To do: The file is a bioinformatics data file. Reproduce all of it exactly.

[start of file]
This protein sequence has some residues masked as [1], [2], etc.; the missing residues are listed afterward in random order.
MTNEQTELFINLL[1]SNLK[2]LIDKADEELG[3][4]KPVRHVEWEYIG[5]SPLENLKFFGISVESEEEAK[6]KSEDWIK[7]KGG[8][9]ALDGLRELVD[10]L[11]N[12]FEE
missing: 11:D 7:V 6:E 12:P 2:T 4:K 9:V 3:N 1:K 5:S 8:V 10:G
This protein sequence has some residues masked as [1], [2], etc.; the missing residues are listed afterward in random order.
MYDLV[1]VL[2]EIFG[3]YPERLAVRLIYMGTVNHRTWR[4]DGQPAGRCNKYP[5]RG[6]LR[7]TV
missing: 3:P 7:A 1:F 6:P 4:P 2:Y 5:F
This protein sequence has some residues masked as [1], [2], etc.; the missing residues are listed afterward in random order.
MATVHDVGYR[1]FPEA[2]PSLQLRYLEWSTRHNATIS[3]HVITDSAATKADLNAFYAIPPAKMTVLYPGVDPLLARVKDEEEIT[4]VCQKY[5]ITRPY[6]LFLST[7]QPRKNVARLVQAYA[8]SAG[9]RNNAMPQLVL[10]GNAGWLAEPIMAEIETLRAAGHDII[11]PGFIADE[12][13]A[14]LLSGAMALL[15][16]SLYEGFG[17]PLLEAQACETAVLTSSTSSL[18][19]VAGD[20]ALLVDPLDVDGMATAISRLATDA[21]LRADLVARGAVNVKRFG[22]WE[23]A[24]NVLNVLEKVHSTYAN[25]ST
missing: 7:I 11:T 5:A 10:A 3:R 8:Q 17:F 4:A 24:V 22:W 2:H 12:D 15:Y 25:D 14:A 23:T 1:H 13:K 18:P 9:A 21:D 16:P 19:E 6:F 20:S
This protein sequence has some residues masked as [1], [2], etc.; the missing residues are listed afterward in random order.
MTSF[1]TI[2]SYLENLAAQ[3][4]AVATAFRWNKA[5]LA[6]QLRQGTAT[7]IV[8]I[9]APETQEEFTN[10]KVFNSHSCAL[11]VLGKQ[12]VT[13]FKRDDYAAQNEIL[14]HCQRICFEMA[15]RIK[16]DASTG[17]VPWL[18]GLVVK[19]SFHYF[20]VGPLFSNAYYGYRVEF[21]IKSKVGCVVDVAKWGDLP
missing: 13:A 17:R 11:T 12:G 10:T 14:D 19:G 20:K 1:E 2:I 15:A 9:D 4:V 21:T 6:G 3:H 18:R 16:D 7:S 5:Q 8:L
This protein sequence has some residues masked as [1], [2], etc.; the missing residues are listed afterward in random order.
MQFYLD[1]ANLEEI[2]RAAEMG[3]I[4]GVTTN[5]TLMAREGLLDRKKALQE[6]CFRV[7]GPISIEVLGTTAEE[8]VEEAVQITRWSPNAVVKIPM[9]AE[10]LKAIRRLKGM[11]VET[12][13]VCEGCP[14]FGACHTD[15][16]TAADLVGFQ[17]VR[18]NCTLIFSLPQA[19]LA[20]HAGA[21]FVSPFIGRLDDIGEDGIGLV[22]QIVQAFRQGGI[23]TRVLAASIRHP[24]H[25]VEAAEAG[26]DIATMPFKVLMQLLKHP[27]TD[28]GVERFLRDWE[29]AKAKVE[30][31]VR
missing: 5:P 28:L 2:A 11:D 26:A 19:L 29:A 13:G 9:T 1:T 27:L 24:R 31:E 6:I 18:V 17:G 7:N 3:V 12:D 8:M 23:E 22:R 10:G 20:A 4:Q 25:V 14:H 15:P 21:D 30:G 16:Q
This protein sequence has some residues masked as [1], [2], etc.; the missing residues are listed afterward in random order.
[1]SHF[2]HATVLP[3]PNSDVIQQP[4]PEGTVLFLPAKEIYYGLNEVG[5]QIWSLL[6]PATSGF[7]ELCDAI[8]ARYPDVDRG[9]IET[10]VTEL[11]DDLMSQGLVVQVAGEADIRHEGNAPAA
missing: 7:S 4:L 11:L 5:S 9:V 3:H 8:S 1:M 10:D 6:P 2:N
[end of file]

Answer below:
This protein sequence has some residues masked as [1], [2], etc.; the missing residues are listed afterward in random order.
MTNEQTELFINLL[1]SNLK[2]LIDKADEELG[3][4]KPVRHVEWEYIG[5]SPLENLKFFGISVESEEEAK[6]KSEDWIK[7]KGG[8][9]ALDGLRELVD[10]L[11]N[12]FEE
missing: 11:D 7:V 6:E 12:P 2:T 4:K 9:V 3:N 1:K 5:S 8:V 10:G
This protein sequence has some residues masked as [1], [2], etc.; the missing residues are listed afterward in random order.
MYDLV[1]VL[2]EIFG[3]YPERLAVRLIYMGTVNHRTWR[4]DGQPAGRCNKYP[5]RG[6]LR[7]TV
missing: 3:P 7:A 1:F 6:P 4:P 2:Y 5:F
This protein sequence has some residues masked as [1], [2], etc.; the missing residues are listed afterward in random order.
MATVHDVGYR[1]FPEA[2]PSLQLRYLEWSTRHNATIS[3]HVITDSAATKADLNAFYAIPPAKMTVLYPGVDPLLARVKDEEEIT[4]VCQKY[5]ITRPY[6]LFLST[7]QPRKNVARLVQAYA[8]SAG[9]RNNAMPQLVL[10]GNAGWLAEPIMAEIETLRAAGHDII[11]PGFIADE[12][13]A[14]LLSGAMALL[15][16]SLYEGFG[17]PLLEAQACETAVLTSSTSSL[18][19]VAGD[20]ALLVDPLDVDGMATAISRLATDA[21]LRADLVARGAVNVKRFG[22]WE[23]A[24]NVLNVLEKVHSTYAN[25]ST
missing: 7:I 11:T 5:A 10:A 3:R 8:Q 17:F 4:A 24:V 22:W 2:H 12:D 15:Y 25:D 14:A 23:T 1:H 13:K 18:P 9:A 21:D 16:P 19:E 6:F 20:S
This protein sequence has some residues masked as [1], [2], etc.; the missing residues are listed afterward in random order.
MTSF[1]TI[2]SYLENLAAQ[3][4]AVATAFRWNKA[5]LA[6]QLRQGTAT[7]IV[8]I[9]APETQEEFTN[10]KVFNSHSCAL[11]VLGKQ[12]VT[13]FKRDDYAAQNEIL[14]HCQRICFEMA[15]RIK[16]DASTG[17]VPWL[18]GLVVK[19]SFHYF[20]VGPLFSNAYYGYRVEF[21]IKSKVGCVVDVAKWGDLP
missing: 13:A 17:R 11:T 12:G 10:T 14:D 19:G 20:K 1:E 2:I 15:A 9:D 4:V 21:T 6:G 3:H 18:R 16:D 7:S 5:Q 8:L
This protein sequence has some residues masked as [1], [2], etc.; the missing residues are listed afterward in random order.
MQFYLD[1]ANLEEI[2]RAAEMG[3]I[4]GVTTN[5]TLMAREGLLDRKKALQE[6]CFRV[7]GPISIEVLGTTAEE[8]VEEAVQITRWSPNAVVKIPM[9]AE[10]LKAIRRLKGM[11]VET[12][13]VCEGCP[14]FGACHTD[15][16]TAADLVGFQ[17]VR[18]NCTLIFSLPQA[19]LA[20]HAGA[21]FVSPFIGRLDDIGEDGIGLV[22]QIVQAFRQGGI[23]TRVLAASIRHP[24]H[25]VEAAEAG[26]DIATMPFKVLMQLLKHP[27]TD[28]GVERFLRDWE[29]AKAKVE[30][31]VR
missing: 5:P 28:L 2:A 11:D 26:A 19:L 29:A 13:G 9:T 1:T 27:L 24:R 31:E 6:I 18:V 17:G 7:N 3:V 12:D 8:M 23:E 22:R 10:G 20:A 4:Q 25:V 14:H 15:P 21:D 30:G 16:Q
This protein sequence has some residues masked as [1], [2], etc.; the missing residues are listed afterward in random order.
[1]SHF[2]HATVLP[3]PNSDVIQQP[4]PEGTVLFLPAKEIYYGLNEVG[5]QIWSLL[6]PATSGF[7]ELCDAI[8]ARYPDVDRG[9]IET[10]VTEL[11]DDLMSQGLVVQVAGEADIRHEGNAPAA
missing: 7:S 4:L 11:L 5:S 9:V 3:H 8:S 1:M 10:D 6:P 2:N